19 weeks pregnant

Weekly update

19 weeks pregnant

Your Child develops a creamy coating, which will help during natural delivery and has benefits in the first hours after birth. 

You may experience leg cramps and dark patches of skin on your face.

Your Child’s development
Your little one is now about 15 cm long, the size of an avocado, and weighs about 240g.

The protective coating: Your Child’s skin starts getting coated, from head to toe, with a white creamy substance known as vernix caseosa. Vernix helps to moisturize Your Child’s skin while in the womb, protecting it from the amniotic fluid, and it also eases the journey down the birth canal during delivery – serving as a natural lubricant. 

Even after birth, vernix coating can continue to protect your baby’s skin by helping it retain moisture and stave off bacterial infections. This is why it’s not recommended to instantly bath a baby after birth, and the World Health Organization (WHO) recommends waiting for at least six hours.

The arms and legs: Your Child looks ever more human, as arms and legs are now in proportion with the rest of the body.

More connections: Neurons make more connections with the muscles, allowing Your Child to gain greater control of the arms and legs.

Your development
The increase in weight may lead to stretch marks on your legs and belly, and you might experience more back pain and other symptoms. 

Melasma: You may start noticing darkened skin patches on your face or elsewhere, known as melasma or “the mask of pregnancy”. Usually, the patches aren’t of any concern for your or Your Child’s health and naturally fade after giving birth.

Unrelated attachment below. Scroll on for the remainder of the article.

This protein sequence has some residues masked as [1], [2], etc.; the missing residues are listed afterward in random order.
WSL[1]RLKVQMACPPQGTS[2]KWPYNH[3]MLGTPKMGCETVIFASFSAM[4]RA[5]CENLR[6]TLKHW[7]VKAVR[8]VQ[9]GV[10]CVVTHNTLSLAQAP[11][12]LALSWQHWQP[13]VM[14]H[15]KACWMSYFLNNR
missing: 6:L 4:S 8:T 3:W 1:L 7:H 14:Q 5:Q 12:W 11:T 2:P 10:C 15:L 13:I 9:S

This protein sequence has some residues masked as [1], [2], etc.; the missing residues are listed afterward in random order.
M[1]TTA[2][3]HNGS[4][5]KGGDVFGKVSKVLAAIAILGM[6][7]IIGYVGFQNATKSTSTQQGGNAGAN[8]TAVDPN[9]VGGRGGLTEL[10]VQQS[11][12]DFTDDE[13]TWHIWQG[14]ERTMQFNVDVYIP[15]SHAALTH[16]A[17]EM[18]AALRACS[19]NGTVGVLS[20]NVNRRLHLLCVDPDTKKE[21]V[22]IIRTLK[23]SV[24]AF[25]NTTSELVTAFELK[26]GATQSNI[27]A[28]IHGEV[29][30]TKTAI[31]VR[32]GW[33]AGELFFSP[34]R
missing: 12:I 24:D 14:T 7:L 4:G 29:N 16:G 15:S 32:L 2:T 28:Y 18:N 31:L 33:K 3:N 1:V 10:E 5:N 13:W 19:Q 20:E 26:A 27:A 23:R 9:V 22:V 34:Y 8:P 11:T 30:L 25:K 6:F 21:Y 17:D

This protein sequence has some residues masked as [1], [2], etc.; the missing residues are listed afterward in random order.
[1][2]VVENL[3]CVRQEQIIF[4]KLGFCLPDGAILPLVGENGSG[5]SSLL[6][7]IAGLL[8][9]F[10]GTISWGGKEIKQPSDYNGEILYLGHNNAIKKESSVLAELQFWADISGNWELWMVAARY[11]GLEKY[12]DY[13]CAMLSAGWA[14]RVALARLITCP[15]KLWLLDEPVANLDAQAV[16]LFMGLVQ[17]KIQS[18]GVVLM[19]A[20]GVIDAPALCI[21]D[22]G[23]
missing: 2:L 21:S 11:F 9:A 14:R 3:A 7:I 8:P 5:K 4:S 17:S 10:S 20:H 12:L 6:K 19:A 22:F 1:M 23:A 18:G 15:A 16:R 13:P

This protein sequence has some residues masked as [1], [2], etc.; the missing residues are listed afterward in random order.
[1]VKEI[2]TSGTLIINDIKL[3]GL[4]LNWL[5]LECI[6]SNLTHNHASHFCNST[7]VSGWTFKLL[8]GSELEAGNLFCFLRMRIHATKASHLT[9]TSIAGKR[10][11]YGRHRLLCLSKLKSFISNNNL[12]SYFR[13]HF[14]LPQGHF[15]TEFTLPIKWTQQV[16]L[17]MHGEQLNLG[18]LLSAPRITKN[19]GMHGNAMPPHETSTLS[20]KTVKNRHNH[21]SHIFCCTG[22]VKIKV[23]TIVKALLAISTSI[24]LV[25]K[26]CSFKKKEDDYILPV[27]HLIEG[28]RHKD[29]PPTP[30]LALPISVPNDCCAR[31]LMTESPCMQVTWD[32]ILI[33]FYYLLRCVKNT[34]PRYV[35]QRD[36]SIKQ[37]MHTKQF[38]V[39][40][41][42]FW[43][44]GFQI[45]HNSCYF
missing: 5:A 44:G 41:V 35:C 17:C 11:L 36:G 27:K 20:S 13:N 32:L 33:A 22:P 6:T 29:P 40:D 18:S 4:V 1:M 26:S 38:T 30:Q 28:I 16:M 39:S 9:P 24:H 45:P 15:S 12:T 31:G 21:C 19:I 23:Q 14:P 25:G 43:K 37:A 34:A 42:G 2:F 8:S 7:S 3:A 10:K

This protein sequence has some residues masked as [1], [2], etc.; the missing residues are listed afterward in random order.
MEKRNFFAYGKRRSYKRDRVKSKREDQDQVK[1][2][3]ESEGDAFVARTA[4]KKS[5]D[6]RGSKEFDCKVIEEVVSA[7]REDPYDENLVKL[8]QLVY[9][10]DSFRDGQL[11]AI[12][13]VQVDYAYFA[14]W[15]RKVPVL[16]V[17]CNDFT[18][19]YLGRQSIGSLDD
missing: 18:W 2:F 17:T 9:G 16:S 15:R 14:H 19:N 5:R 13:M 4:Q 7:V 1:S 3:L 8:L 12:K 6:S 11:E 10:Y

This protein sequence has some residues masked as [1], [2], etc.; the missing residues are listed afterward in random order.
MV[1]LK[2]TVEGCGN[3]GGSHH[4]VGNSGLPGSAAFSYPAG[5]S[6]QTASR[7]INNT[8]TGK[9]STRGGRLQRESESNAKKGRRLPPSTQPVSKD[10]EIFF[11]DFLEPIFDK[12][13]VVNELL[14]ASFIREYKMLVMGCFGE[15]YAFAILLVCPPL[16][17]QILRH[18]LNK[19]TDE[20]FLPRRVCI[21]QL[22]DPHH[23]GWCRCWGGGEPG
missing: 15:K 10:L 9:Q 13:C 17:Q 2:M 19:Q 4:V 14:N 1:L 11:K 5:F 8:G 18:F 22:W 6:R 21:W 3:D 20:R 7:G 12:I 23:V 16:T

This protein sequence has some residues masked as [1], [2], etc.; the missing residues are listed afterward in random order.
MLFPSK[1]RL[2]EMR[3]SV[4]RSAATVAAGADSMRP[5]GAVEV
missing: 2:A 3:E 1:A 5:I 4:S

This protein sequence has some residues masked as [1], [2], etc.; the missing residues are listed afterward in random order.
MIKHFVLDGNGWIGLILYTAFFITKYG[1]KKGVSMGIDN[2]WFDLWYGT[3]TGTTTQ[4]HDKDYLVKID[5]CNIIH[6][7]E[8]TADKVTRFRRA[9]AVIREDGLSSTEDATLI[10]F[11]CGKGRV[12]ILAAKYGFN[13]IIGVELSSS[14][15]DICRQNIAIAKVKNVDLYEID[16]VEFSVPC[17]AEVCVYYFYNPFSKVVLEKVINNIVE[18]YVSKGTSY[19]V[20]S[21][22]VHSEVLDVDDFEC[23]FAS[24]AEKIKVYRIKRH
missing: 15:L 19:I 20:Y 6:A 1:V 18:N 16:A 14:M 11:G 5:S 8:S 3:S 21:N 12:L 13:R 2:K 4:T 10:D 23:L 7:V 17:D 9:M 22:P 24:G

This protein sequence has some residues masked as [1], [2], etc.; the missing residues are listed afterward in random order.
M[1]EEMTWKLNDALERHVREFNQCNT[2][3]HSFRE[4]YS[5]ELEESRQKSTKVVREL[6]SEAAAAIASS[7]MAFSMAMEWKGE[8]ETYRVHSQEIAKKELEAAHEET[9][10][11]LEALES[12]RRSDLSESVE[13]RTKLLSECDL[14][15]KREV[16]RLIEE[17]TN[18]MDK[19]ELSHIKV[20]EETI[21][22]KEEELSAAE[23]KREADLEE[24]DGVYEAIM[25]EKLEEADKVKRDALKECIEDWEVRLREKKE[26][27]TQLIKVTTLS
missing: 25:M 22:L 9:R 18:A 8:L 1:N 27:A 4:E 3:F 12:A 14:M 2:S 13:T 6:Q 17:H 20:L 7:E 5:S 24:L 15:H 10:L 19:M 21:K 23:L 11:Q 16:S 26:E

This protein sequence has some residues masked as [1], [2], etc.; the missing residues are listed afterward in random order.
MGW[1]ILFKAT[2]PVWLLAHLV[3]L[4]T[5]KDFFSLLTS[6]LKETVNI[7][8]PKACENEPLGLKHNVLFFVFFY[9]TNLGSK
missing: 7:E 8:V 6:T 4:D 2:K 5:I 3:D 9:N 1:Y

Leg cramps: Leg cramps are common as pregnancy progresses, often striking at night. To prevent cramps, stretch your calf muscles before bed, stay active, and drink plenty of fluids. If a leg cramp strikes, stretch the calf muscle on the affected side. A hot shower, warm bath, or ice massage can help as well.

What to do now
To relieve the pressure effects and reduce back or hip pain, try to sleep on your side and put a pillow between your knees.

Treating melasma: If you want to treat melasma for cosmetic reasons, verify the safety of any possible treatment with a dermatologist, pharmacist, or your doctor. Note that many creams or pills that are advertised for reducing the patches are, at best, ineffective — and, at worst, unsafe.

Learn about the newborn birth protocol: Bathing a child immediately after birth used to be a common procedure. But more and more hospitals are changing that practice, recognizing the health benefits of vernix, the white coating that often still covers the child after birth. You may want to check with your hospital to know the newborn birth protocol they follow and whether they support delayed bathing and an undisturbed first hour.

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